Madison Hoover, a 24-year-old health and fitness coach who lives in Atlanta, can’t remember exactly where she first heard about Function of Beauty’s hair care products. She thinks it might have been on one of the Bachelor-related podcasts she used to listen to. Regardless, she was optimistic when she decided to give the brand a try in October 2020. “I was just looking for a good hydrating moisturizing shampoo and conditioner and I had seen influencers promoting Function of Beauty for probably the past four or five years,” she told VICE. Unfortunately, she said the month or so she used the shampoo was a stretch of the worst hair days of her life. Function of Beauty’s main hook is that it’s customized hair care, and consumers are steered towards a specific formulation depending on their needs. “I said I wanted [my products] to moisturize, give volume, and condition,” she said. “I went from having gorgeous hair to my scalp being incredibly super oily, but then the rest of my hair falling out and being so dry and brittle. I could not brush it. It was coming out like straw.”
Hoover is one of a handful of women and girls using social media—TikTok in particular—to air her grievances about Function of Beauty. Her complaints seem to fit within a mold of issues customers claim they’ve had while using Function of Beauty products: Women film themselves pulling their hair apart, flash their scalps to reveal apparent thinning, or even turn the camera to clumps of hair on shower floors or retrieved from hair brushes after a single comb-through. The most popular of these posts, from user @honestlyjustkara, received more than 3.9 million views and almost 800,000 likes with the hashtag #lawsuit attached. (VICE could not reach @honestlyjustkara for comment.)
Function of Beauty, however, told VICE that they’re already attempting to address these concerns head-on. “Hopefully, it goes without saying that hair damage is the very last thing we want a customer to experience and we take these claims very seriously,” Lorna Sommerville, chief marketing and customer experience officer, told VICE. “We tried to reach [@honestlyjustkara] directly through various methods to learn more about her experience and the specific product she was using. We also shared an email address on our social channels for anyone else who may want to contact us and received fewer than 10 responses.”
In the meantime, Sommerville said Function of Beauty is ready to conduct further product testing in response to the outcry. “Although this type of event has been extremely rare for us, we do have a process in place to keep samples from every production run we make, so that if ever there is a concern such as this one we can go back and investigate,” she said. “We’ve been eager to connect with the original creator and subsequent commenters to learn more about their experiences—not only to work together to make it right, but also to get the information we need (lot # for example) so we can fully investigate the products used.”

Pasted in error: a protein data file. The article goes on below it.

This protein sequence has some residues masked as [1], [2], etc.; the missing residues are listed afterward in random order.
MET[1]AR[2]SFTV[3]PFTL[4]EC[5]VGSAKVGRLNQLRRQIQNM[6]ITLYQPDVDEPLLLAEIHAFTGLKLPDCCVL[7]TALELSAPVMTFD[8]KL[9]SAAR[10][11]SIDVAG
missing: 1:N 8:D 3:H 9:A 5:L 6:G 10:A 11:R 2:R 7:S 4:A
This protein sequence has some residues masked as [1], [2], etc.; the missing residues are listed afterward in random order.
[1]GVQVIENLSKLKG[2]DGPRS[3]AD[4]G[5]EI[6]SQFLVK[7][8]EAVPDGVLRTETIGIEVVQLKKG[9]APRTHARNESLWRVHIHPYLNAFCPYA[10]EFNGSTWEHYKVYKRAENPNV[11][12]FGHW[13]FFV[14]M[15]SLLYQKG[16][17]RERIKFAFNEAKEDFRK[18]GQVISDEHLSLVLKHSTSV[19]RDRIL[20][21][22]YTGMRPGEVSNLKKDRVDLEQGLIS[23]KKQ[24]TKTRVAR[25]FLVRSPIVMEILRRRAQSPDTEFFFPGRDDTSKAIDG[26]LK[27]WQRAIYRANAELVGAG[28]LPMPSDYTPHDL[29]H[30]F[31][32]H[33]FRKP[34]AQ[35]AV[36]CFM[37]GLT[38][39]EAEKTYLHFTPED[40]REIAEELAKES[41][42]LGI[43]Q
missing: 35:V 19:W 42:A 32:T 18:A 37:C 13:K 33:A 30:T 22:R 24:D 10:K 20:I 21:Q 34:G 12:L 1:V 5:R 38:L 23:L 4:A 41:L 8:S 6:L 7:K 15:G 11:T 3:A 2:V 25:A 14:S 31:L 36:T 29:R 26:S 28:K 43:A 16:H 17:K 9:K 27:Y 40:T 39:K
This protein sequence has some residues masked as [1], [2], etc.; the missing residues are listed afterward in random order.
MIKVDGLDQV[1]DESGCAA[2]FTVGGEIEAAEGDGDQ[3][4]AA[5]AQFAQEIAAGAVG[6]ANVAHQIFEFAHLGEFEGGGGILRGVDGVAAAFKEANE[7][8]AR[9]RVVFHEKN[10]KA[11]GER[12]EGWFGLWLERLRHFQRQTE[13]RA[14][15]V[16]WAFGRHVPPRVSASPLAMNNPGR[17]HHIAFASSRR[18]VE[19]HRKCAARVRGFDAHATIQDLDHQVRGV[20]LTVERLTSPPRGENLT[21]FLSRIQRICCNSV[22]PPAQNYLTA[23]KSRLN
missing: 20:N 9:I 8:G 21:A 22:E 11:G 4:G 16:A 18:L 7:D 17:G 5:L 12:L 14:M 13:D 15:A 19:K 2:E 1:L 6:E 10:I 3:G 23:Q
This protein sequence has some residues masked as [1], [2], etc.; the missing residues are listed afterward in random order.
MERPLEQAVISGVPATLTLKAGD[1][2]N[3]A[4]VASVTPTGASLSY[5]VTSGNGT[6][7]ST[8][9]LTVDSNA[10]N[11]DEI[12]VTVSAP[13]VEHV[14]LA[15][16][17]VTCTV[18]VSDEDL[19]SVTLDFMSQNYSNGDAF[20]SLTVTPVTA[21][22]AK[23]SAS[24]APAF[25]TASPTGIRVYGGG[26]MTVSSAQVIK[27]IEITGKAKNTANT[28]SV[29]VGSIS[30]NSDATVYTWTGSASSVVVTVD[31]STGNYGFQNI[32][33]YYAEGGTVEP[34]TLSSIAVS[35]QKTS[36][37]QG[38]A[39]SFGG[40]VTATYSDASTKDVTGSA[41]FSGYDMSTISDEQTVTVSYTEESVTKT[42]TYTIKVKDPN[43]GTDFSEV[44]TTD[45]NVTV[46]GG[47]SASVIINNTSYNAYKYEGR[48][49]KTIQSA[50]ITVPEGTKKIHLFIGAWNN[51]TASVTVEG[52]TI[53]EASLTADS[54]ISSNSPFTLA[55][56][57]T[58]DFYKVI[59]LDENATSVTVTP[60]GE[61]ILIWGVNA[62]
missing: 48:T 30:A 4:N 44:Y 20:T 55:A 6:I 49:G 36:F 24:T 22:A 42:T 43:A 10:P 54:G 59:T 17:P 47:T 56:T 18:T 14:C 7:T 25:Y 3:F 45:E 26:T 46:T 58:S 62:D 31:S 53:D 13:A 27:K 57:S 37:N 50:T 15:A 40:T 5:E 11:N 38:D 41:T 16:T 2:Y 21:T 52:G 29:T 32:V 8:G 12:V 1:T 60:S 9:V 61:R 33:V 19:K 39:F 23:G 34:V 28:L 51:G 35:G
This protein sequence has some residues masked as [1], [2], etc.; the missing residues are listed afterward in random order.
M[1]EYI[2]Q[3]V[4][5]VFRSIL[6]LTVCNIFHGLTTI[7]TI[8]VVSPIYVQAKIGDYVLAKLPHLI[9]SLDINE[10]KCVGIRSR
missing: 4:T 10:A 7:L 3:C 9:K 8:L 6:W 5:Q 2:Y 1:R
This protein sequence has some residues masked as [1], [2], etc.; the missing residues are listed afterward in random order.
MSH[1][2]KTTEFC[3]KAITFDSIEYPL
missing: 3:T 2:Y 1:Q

To determine which products they’ll receive, customers who order through Function of Beauty’s website take a short quiz, where they specify their hair type and select “hair goals” they want their custom products to address, like thermal protection, anti-frizz, or oil control. Then comes the fun stuff: selecting a shampoo and conditioner color from a number of shimmery pastel hues that look designed to be posted on social media; choosing a scent like “true l(o)vender” or “all (you) calyptus;” and personalizing the bottles with a stylized label that reads “function of [your name here].” The bottles are hefty—but, fortunately, not too big to grip while subtly showing off a manicure on Instagram. Function of Beauty also touts the 60-plus “cruelty-free + 100 percent vegan” selection of potential ingredients, depending on the customer’s customizations.
The internet isn’t the only place to purchase Function of Beauty’s wares—its products have also been available in brick and mortar Target locations since the beginning of 2021. Customers who shop for their Function of Beauty products at Target are rewarded with a lower price point, but they lose out on some of the more fine-grained customization options. “There are over 87 trillion possible formulations available to customers ordering directly from our website— individually formulated based on the results of a quiz they take about their hair type, hair structure, scalp moisture level, and hair goals,” Sommerville told VICE. “On the shelves of Target, we offer a more streamlined product assortment tailored to different hair types and goals; while the product selection is more limited, our standards are the same.”
Instead of walking away with bespoke aesthetic hair care, they choose a shampoo and conditioner “base” according to hair type and buy “booster” ampoules to address more specific hair concerns—a process that still provides “1000s” of possible formulations according to Target’s website. Target directed VICE back to Function of Beauty in response to a request for comment for this article.
Madison Taylor, 22, said she was excited to see Function of Beauty products on Target shelves, especially after she took the online hair quiz a few months earlier but couldn’t justify the customized product price tag as a “broke college student.” She used her Function of Beauty shampoo and conditioner for around two months, from mid-February until early April 2021, washing her hair every few days. During this time, she said she started noticing bald patches on her scalp and experienced extreme changes in her hairline. She even started using Rogaine to counteract the hair loss. “I have tried plenty of shampoos in my life, and I have never experienced anything like that,” Taylor told VICE. “Even after bleaching my hair, it’s never felt that awful. I used to be able to put my hair in a ponytail. After using the shampoo, it almost felt like I had no more hair—it felt like there was nothing in my hand when I would grab it.” Eventually, she cut “all her hair off” as a result of the damage.